Whether federal premium subsidies are available to individuals seeking health insurance coverage in federal exchanges is a legal controversy the U.S. Supreme Court should agree to decide. On the same day last month, two federal appeals courts ruled differently on an issue that directly affects millions and, more broadly, the entire health care delivery system.
In the first ruling on July 22, the U.S. Circuit Court of Appeals for the District of Columbia ruled that the law — contrary to Internal Revenue Service regulations — only permits federal premium subsidies to lower-income individuals seeking coverage in the 14 states, plus the District of Columbia, that have set up health insurance exchanges.
In the second ruling, handed down just hours after the first decision, the 4th U.S. Circuit Court of Appeals in Richmond, Virginia, said while the law's wording on the breadth of the availability of premium subsidies is “ambiguous and subject to multiple interpretations,” it is required to defer to the IRS' interpretation of the law that premium subsidies are available in state as well as federal exchanges.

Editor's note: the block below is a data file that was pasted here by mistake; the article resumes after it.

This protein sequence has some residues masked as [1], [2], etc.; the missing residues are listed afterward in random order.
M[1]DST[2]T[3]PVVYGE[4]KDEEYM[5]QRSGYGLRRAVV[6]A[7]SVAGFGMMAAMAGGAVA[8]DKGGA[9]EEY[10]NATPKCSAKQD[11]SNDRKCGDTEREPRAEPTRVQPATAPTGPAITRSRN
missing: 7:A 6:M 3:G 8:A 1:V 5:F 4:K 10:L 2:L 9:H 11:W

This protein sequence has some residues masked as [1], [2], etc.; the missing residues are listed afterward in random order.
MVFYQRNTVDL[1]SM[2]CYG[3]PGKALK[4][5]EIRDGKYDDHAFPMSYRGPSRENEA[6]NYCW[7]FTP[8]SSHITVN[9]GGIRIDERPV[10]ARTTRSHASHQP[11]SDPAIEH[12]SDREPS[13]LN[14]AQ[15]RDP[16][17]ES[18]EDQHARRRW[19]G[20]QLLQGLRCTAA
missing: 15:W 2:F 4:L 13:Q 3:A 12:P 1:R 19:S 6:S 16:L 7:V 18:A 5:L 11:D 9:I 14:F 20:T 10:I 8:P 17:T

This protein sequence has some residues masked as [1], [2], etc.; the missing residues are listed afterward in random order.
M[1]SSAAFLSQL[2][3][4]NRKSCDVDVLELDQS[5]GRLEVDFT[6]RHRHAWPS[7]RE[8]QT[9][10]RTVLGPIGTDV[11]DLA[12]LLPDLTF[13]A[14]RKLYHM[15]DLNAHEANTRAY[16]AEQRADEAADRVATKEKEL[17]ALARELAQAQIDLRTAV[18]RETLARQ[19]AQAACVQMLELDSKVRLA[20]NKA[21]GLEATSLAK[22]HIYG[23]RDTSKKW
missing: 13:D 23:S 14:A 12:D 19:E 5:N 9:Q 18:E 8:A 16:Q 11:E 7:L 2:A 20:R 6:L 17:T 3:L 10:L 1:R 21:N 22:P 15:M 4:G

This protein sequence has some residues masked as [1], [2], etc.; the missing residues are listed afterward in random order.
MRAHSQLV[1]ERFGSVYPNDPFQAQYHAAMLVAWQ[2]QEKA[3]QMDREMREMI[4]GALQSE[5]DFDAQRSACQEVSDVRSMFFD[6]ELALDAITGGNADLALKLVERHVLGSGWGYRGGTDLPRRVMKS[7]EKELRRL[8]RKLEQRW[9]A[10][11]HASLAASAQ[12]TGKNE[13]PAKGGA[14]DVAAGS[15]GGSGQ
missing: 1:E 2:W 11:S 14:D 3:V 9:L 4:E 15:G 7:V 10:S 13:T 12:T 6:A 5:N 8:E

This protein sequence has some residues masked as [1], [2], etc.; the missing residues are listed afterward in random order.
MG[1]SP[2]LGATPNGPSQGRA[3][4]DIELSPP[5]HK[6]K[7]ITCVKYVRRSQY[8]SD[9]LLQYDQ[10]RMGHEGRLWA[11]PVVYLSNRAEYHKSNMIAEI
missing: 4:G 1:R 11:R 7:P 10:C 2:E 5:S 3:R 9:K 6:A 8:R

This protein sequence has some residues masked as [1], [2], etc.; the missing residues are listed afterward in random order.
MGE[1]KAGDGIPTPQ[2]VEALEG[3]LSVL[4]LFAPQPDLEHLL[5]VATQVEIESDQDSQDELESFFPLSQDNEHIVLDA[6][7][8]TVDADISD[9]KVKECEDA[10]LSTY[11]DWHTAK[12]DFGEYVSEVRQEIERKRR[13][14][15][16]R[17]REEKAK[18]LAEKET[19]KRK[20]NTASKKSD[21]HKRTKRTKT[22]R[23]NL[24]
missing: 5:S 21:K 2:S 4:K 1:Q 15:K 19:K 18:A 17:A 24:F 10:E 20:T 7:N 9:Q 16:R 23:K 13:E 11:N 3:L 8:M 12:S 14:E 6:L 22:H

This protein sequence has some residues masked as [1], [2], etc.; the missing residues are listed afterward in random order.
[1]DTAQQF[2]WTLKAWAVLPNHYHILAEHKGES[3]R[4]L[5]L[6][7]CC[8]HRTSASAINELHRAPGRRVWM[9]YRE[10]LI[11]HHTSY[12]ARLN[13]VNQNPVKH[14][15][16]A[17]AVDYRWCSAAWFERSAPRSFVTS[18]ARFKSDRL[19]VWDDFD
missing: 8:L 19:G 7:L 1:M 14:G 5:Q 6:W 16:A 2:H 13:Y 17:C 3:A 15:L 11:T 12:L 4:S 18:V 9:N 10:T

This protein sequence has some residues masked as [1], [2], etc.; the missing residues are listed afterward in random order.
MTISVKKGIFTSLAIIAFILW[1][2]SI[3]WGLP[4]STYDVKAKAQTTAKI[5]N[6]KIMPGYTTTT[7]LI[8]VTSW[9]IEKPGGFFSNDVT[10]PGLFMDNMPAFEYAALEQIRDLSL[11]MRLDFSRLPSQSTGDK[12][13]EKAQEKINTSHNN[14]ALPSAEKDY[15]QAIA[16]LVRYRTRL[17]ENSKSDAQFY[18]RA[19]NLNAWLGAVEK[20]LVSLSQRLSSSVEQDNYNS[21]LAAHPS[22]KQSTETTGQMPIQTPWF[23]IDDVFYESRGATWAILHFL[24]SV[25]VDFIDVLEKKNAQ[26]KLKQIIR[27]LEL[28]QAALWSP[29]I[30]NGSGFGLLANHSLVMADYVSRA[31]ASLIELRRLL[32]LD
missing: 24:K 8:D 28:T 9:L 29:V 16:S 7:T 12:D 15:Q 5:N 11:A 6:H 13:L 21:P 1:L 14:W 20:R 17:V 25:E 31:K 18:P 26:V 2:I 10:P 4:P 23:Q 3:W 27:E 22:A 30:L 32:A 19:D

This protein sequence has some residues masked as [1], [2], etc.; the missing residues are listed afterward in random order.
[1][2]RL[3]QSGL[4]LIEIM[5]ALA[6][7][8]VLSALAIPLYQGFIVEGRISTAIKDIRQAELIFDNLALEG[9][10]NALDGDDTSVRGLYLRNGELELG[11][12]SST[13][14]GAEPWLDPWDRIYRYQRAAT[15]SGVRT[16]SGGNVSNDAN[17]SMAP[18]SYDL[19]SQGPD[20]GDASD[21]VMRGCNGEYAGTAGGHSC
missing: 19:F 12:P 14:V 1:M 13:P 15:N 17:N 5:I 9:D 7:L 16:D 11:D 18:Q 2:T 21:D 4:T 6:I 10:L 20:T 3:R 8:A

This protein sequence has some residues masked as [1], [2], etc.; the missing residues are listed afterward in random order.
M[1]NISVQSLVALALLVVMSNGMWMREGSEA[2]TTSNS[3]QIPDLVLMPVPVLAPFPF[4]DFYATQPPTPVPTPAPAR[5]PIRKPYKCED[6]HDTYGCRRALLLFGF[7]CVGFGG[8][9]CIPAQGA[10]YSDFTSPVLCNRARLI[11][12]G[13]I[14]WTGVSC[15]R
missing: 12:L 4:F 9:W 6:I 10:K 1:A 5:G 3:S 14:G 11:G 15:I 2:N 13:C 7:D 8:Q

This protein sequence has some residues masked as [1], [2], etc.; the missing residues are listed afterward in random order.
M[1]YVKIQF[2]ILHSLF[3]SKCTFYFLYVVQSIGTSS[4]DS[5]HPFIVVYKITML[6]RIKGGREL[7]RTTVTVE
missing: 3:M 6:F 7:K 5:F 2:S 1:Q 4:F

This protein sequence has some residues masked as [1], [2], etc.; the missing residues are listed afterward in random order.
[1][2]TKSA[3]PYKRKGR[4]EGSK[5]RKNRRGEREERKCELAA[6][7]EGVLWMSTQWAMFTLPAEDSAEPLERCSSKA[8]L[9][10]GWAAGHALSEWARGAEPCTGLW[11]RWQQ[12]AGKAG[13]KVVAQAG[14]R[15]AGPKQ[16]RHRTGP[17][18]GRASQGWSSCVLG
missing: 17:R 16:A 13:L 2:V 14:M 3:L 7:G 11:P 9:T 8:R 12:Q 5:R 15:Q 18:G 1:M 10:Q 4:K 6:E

The issue of the availability of federal health insurance premium subsidies is of such importance that the appeals court rulings demand prompt review by the final decision-maker: the U.S. Supreme Court.
Of the 8 million people who opted for coverage offered through exchanges, well over 5 million exchange enrollees selected plans in the federal exchange because the states in which they live declined to establish exchanges.
Most — 87% — of those federal exchange enrollees received premium subsidies, with the subsidies on average covering more than 75% of the premium.
Without those subsidies, it is safe to say that many — perhaps most — of federal exchange enrollees would not have opted for coverage and would continue to be uninsured.
That would defeat the central purpose of the health care reform law — increasing the number of people with health insurance.
It is hard for us to believe that Congress intended to limit premium subsidies to those seeking coverage in state exchanges.
What we think, though, is academic. What matters most is certainty in this area, and only the Supreme Court can provide that, which we hope it does soon.